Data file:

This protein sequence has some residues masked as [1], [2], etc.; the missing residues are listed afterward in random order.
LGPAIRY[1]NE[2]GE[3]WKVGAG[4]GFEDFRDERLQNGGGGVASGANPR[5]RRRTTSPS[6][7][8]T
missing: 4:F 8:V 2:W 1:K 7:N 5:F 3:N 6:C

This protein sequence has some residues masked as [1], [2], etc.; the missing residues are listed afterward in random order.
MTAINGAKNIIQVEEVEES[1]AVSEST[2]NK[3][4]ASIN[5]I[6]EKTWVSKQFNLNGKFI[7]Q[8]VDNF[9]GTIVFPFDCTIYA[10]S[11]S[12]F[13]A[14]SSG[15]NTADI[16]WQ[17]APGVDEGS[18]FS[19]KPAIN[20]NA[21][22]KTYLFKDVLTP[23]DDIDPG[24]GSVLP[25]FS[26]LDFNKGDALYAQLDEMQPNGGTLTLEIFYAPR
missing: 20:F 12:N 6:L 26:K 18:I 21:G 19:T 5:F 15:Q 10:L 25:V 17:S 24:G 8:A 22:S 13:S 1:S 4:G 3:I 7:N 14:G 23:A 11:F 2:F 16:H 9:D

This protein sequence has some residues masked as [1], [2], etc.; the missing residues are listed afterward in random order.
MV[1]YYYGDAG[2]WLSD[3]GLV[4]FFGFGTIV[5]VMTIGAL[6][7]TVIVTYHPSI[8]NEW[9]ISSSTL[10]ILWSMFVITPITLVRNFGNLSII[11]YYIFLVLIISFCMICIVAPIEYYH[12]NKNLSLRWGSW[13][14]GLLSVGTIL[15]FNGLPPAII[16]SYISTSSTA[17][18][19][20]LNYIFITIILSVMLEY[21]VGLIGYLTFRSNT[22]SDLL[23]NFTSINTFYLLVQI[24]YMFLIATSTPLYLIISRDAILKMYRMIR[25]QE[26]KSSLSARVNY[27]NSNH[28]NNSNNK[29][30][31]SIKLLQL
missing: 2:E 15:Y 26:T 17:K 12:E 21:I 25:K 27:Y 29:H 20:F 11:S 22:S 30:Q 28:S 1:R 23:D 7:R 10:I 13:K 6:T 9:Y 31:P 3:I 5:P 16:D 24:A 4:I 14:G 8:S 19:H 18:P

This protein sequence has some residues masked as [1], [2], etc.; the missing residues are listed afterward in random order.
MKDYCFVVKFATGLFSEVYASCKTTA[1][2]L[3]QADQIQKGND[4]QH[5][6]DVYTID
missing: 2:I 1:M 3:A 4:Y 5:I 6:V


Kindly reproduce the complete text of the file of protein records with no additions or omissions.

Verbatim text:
This protein sequence has some residues masked as [1], [2], etc.; the missing residues are listed afterward in random order.
LGPAIRY[1]NE[2]GE[3]WKVGAG[4]GFEDFRDERLQNGGGGVASGANPR[5]RRRTTSPS[6][7][8]T
missing: 4:F 8:V 2:W 1:K 7:N 5:F 3:N 6:C

This protein sequence has some residues masked as [1], [2], etc.; the missing residues are listed afterward in random order.
MTAINGAKNIIQVEEVEES[1]AVSEST[2]NK[3][4]ASIN[5]I[6]EKTWVSKQFNLNGKFI[7]Q[8]VDNF[9]GTIVFPFDCTIYA[10]S[11]S[12]F[13]A[14]SSG[15]NTADI[16]WQ[17]APGVDEGS[18]FS[19]KPAIN[20]NA[21][22]KTYLFKDVLTP[23]DDIDPG[24]GSVLP[25]FS[26]LDFNKGDALYAQLDEMQPNGGTLTLEIFYAPR
missing: 20:F 12:N 6:L 26:K 18:I 21:G 19:T 5:F 15:Q 10:L 25:V 17:S 24:G 8:A 22:S 13:S 1:S 4:G 3:I 7:N 14:G 23:A 11:F 2:F 16:H 9:D

This protein sequence has some residues masked as [1], [2], etc.; the missing residues are listed afterward in random order.
MV[1]YYYGDAG[2]WLSD[3]GLV[4]FFGFGTIV[5]VMTIGAL[6][7]TVIVTYHPSI[8]NEW[9]ISSSTL[10]ILWSMFVITPITLVRNFGNLSII[11]YYIFLVLIISFCMICIVAPIEYYH[12]NKNLSLRWGSW[13][14]GLLSVGTIL[15]FNGLPPAII[16]SYISTSSTA[17][18][19][20]LNYIFITIILSVMLEY[21]VGLIGYLTFRSNT[22]SDLL[23]NFTSINTFYLLVQI[24]YMFLIATSTPLYLIISRDAILKMYRMIR[25]QE[26]KSSLSARVNY[27]NSNH[28]NNSNNK[29][30][31]SIKLLQL
missing: 2:E 15:Y 26:T 17:K 12:E 21:I 25:K 27:Y 29:H 20:F 11:S 22:S 30:Q 28:S 1:R 23:D 7:R 10:I 13:K 6:T 9:Y 31:P 3:I 5:P 16:D 24:A 4:I 14:G 8:S 19:H 18:P

This protein sequence has some residues masked as [1], [2], etc.; the missing residues are listed afterward in random order.
MKDYCFVVKFATGLFSEVYASCKTTA[1][2]L[3]QADQIQKGND[4]QH[5][6]DVYTID
missing: 2:I 1:M 3:A 4:Y 5:I 6:V